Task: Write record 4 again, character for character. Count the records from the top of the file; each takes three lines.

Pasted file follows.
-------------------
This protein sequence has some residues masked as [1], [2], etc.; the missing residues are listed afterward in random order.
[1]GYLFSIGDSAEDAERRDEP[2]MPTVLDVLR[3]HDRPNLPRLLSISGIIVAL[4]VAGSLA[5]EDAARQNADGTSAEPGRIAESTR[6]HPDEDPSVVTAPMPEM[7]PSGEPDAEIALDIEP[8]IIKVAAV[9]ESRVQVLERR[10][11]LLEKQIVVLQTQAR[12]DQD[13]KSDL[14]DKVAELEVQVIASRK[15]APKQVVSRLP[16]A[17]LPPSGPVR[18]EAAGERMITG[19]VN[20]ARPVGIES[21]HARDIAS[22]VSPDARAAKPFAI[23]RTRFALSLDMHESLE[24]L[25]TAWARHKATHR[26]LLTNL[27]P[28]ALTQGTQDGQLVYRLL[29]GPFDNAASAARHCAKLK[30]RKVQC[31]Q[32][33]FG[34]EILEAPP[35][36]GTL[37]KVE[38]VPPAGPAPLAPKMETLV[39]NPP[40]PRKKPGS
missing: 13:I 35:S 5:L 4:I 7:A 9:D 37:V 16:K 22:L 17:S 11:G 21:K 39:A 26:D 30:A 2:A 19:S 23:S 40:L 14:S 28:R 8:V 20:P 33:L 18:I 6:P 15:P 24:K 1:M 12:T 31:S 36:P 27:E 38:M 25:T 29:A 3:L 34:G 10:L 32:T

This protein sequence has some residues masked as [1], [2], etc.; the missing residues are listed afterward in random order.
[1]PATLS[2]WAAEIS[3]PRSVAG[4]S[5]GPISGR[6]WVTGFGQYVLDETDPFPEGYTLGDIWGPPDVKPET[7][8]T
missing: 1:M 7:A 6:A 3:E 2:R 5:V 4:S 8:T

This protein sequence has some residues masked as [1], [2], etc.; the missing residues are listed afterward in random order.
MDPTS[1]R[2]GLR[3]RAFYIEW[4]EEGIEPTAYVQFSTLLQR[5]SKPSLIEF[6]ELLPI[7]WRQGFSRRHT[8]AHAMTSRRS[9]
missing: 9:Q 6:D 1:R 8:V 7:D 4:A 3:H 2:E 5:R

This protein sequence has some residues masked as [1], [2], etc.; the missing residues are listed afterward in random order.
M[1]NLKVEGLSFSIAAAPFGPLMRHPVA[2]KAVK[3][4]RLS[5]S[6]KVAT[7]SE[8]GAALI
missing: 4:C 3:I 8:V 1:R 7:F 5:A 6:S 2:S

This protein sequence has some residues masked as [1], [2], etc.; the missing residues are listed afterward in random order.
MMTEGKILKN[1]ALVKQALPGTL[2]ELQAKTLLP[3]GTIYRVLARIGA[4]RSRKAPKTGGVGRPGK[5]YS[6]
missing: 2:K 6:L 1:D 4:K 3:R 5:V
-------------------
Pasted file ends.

This protein sequence has some residues masked as [1], [2], etc.; the missing residues are listed afterward in random order.
M[1]NLKVEGLSFSIAAAPFGPLMRHPVA[2]KAVK[3][4]RLS[5]S[6]KVAT[7]SE[8]GAALI
missing: 4:C 3:I 8:V 1:R 7:F 5:A 6:S 2:S